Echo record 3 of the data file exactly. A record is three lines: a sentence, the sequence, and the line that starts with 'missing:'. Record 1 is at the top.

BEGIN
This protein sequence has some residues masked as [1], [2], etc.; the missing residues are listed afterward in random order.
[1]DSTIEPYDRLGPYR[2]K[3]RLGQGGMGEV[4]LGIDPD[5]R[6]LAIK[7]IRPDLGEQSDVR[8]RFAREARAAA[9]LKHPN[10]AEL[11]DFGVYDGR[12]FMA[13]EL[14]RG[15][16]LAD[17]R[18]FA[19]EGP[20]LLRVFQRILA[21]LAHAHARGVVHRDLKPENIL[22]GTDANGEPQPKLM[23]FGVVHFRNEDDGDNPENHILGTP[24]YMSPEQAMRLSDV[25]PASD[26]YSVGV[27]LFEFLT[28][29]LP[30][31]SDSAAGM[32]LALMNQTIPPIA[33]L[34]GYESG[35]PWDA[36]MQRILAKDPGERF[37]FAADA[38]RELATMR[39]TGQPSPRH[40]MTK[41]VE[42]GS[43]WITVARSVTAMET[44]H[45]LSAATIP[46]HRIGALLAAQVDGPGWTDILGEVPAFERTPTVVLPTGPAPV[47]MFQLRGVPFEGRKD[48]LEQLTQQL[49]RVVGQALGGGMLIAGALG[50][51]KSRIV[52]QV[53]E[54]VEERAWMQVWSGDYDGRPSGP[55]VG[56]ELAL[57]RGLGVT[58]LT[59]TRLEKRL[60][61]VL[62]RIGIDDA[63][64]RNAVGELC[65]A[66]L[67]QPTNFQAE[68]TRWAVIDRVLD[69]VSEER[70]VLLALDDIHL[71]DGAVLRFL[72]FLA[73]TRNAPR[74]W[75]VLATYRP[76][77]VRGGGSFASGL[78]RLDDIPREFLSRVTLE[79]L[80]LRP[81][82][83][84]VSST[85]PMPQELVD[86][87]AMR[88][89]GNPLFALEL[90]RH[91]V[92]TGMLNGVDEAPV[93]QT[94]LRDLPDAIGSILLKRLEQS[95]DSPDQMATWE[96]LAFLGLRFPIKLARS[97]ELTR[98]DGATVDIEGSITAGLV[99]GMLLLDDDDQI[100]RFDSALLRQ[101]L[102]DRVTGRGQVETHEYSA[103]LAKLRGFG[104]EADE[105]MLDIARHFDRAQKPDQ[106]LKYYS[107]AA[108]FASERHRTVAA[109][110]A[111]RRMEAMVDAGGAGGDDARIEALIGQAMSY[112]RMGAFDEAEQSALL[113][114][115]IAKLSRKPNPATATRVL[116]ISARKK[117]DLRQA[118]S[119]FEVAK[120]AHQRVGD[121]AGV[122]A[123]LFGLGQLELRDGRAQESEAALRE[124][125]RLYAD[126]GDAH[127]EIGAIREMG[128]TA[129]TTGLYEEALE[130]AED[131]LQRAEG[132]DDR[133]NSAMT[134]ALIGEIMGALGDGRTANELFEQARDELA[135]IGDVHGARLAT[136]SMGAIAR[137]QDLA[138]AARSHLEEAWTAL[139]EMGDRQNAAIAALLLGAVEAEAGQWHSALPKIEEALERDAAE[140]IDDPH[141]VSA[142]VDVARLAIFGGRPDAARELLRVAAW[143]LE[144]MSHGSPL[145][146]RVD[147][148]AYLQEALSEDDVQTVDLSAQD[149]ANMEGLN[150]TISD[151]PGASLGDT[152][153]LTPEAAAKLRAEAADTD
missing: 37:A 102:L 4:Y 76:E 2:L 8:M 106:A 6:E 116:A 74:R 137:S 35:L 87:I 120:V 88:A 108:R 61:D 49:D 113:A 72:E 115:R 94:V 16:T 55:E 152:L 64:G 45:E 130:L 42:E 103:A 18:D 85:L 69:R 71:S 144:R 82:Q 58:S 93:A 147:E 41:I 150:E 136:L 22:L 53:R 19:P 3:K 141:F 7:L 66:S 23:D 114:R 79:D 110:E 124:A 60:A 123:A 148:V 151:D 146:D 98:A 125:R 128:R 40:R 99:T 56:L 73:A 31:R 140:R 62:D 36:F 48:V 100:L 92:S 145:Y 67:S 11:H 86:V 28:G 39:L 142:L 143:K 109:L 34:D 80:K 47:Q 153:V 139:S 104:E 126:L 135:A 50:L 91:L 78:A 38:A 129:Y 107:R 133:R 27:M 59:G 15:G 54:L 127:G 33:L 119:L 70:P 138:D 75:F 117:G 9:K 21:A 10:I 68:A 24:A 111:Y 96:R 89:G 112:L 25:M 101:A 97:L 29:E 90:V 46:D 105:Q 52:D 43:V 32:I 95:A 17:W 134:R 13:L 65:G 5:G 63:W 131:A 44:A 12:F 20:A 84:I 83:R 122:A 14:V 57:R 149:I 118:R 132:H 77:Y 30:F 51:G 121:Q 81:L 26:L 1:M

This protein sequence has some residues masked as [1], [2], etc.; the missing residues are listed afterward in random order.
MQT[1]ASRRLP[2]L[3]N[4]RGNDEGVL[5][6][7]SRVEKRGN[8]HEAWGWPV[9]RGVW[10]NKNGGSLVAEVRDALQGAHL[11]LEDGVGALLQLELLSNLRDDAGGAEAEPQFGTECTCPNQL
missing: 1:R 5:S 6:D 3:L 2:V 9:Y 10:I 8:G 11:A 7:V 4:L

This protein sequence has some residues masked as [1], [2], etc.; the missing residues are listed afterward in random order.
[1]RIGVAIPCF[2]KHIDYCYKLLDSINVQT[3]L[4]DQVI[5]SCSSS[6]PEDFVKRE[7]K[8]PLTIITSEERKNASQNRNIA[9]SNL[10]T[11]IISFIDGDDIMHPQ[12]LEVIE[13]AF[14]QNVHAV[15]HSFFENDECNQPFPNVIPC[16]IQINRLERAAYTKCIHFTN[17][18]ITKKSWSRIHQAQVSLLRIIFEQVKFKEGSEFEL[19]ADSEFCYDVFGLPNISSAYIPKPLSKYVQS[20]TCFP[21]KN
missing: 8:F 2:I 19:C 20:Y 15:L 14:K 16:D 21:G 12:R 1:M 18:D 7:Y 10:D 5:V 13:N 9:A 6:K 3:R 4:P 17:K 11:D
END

This protein sequence has some residues masked as [1], [2], etc.; the missing residues are listed afterward in random order.
[1]RIGVAIPCF[2]KHIDYCYKLLDSINVQT[3]L[4]DQVI[5]SCSSS[6]PEDFVKRE[7]K[8]PLTIITSEERKNASQNRNIA[9]SNL[10]T[11]IISFIDGDDIMHPQ[12]LEVIE[13]AF[14]QNVHAV[15]HSFFENDECNQPFPNVIPC[16]IQINRLERAAYTKCIHFTN[17][18]ITKKSWSRIHQAQVSLLRIIFEQVKFKEGSEFEL[19]ADSEFCYDVFGLPNISSAYIPKPLSKYVQS[20]TCFP[21]KN
missing: 8:F 2:I 19:C 20:Y 15:L 14:K 16:D 21:G 12:R 1:M 18:D 7:Y 10:D 5:V 13:N 9:A 6:K 3:R 4:P 17:K 11:D